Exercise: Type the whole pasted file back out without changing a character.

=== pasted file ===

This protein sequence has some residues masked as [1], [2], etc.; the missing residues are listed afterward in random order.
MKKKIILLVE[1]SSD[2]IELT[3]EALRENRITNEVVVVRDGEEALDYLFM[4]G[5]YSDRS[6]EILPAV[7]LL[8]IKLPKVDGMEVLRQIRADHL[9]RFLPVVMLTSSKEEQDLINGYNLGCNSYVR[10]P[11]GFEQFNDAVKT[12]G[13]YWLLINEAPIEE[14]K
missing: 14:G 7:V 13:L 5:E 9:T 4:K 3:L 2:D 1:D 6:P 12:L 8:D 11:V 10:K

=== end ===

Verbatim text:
This protein sequence has some residues masked as [1], [2], etc.; the missing residues are listed afterward in random order.
MKKKIILLVE[1]SSD[2]IELT[3]EALRENRITNEVVVVRDGEEALDYLFM[4]G[5]YSDRS[6]EILPAV[7]LL[8]IKLPKVDGMEVLRQIRADHL[9]RFLPVVMLTSSKEEQDLINGYNLGCNSYVR[10]P[11]GFEQFNDAVKT[12]G[13]YWLLINEAPIEE[14]K
missing: 14:G 7:V 13:L 5:E 9:T 4:K 3:L 2:D 1:D 6:P 12:L 8:D 11:V 10:K